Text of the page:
Our mothers of multiples find a play yard helpful but you don't need two of them. Some form of play allows you to quickly put one baby down some place safe while you take care of something for the other.


A double stroller that accommodates carriers will serve you for many months, making walks and trips to (wide-aisled!) stores possible. Our twin moms suggested a single stroller and a pack or sling as an alternative.

Diaper Bag

Our moms recommend a backpack bag or one with a long shoulder strap that you can wear across your body. Their arms were too of babies to hold a bag.

Less in the Early Months

Twins' anti-sharing attitudes don't develop immediately. For the first few months, much more stuff can be communal property.


Twins can share clothing and do so willingly these early months. Stock up on "onesies." Later on, each may lay claim to certain items. A caveat: many parents of identical twins designate a color for each baby.


Are they sharing a crib? One mobile entertains both. Start small and add toys that target each baby's interests. Jill, a member and mom to five-year-old boy/girl twins says, "I never bought two of the same toy. I'd bring one home and if it was popular with both babies, I'd look for another similar item that we could switch between the twins."

Do I Really Need It?

Our tried and tested "just leave it at the store" list includes DVD's for baby, crib bedding sets, fancy diaper disposal systems, hooded bath towels, bottle warmers and diaper warmers.

Some moms love these items, but the majority felt they should have just walked on by.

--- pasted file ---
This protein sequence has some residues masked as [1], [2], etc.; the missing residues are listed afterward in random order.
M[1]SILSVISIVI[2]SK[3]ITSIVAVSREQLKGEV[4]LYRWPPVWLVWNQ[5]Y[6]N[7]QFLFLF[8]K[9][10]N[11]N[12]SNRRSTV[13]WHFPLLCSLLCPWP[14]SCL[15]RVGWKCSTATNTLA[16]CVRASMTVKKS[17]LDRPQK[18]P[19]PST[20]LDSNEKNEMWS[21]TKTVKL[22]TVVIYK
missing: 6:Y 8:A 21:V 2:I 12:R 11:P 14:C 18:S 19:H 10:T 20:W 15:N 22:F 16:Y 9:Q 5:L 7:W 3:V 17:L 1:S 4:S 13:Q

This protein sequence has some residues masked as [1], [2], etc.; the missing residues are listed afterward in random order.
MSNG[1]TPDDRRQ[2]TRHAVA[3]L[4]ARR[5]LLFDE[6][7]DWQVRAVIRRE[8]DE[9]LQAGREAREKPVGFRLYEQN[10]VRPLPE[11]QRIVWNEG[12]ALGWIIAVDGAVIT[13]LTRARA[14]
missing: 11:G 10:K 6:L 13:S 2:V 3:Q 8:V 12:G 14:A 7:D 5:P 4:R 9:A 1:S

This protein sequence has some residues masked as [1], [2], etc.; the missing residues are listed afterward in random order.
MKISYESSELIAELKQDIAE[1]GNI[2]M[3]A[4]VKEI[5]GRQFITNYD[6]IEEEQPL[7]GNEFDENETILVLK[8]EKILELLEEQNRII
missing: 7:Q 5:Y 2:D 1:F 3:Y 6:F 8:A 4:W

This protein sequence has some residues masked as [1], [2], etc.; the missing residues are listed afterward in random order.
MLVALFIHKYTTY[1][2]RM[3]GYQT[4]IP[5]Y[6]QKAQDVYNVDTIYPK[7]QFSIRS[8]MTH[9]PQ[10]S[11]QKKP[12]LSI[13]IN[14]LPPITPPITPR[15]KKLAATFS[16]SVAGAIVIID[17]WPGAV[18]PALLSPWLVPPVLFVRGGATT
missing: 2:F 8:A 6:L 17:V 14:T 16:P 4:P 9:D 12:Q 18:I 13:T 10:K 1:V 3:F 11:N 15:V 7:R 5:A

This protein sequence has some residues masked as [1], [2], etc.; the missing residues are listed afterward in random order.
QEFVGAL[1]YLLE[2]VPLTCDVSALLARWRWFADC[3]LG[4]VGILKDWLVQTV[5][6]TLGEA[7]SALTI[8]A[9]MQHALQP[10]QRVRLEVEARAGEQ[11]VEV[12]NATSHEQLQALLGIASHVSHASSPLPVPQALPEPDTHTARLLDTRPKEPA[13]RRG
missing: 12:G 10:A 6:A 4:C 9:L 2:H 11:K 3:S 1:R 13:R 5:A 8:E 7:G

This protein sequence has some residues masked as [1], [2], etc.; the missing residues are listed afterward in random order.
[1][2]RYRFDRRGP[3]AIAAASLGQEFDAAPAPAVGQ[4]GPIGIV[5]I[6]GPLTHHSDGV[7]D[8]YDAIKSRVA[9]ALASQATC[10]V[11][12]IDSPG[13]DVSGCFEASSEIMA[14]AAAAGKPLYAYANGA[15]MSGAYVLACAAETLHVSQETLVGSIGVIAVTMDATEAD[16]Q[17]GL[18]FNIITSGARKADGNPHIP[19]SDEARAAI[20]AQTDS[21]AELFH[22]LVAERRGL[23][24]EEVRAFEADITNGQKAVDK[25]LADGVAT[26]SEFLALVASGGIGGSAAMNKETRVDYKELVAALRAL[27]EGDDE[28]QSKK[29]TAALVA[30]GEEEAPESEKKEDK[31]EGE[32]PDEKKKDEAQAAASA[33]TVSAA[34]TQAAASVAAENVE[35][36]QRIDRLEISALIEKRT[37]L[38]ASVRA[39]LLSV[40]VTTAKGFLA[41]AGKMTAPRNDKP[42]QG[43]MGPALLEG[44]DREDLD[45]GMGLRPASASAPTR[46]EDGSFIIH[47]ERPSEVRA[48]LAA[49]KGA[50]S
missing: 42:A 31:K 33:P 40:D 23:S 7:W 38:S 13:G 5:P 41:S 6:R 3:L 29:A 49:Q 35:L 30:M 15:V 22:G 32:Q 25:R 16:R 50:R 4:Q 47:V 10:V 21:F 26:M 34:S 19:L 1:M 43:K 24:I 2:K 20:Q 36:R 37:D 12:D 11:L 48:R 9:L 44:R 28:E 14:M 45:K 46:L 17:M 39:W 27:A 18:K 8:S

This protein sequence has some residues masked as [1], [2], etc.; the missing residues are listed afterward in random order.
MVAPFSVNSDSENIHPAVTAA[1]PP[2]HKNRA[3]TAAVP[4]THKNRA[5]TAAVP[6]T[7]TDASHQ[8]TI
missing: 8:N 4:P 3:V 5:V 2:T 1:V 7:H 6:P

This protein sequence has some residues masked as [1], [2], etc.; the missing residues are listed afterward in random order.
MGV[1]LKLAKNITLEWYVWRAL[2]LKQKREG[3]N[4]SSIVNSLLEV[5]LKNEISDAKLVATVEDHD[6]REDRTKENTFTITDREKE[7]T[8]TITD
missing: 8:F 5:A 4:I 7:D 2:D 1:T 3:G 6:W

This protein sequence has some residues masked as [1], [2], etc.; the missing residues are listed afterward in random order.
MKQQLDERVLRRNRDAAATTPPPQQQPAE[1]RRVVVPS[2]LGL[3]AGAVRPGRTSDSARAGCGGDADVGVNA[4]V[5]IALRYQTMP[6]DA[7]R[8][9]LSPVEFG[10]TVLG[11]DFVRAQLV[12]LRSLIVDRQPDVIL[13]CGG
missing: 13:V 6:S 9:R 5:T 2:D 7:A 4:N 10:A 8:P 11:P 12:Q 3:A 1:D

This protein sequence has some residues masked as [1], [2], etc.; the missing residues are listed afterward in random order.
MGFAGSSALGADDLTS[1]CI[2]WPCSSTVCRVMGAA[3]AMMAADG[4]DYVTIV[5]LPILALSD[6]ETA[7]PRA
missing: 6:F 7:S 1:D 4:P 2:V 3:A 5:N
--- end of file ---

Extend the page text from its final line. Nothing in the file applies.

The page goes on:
Budget Tips

  • Separate frills from necessities: Find a friend who's navigated through the baby store jungle recently. Which products earned the "worth every penny" stamp and which ones could a baby definitely live without?
  • Stall on shopping: If you start shopping too early at the baby stores, you're more likely to spend more. Plus with the influence of pregnancy brain times two, you might lose track of items you've got stashed away and purchase them again accidently.
  • Research carefully: If you're new to buying for two, read up on all the bits and pieces. Knowing the products ahead of time makes you less vulnerable to pushy or overly attentive sales clerks.
  • Think outside the baby store: There are lots of alternatives to the baby store. Some parents purchase items from a co-op while other parents might shop at their local consignment shop. These alternatives can stretch your budget. [Editor's note: Double-check that everything you buy used or borrowed is in good working order and hasn't been recalled.]
  • Showers of Gifts: Chances are you'll receive an unexpected amount of gifts. A well-planned baby registry can help your family and friends cross off your "must-have" list.

Moms of multiples, we'd love to hear what works best for you and your babies. Do you have a favorite seat? Was your activity mat in constant use or did it just take up space in a closet?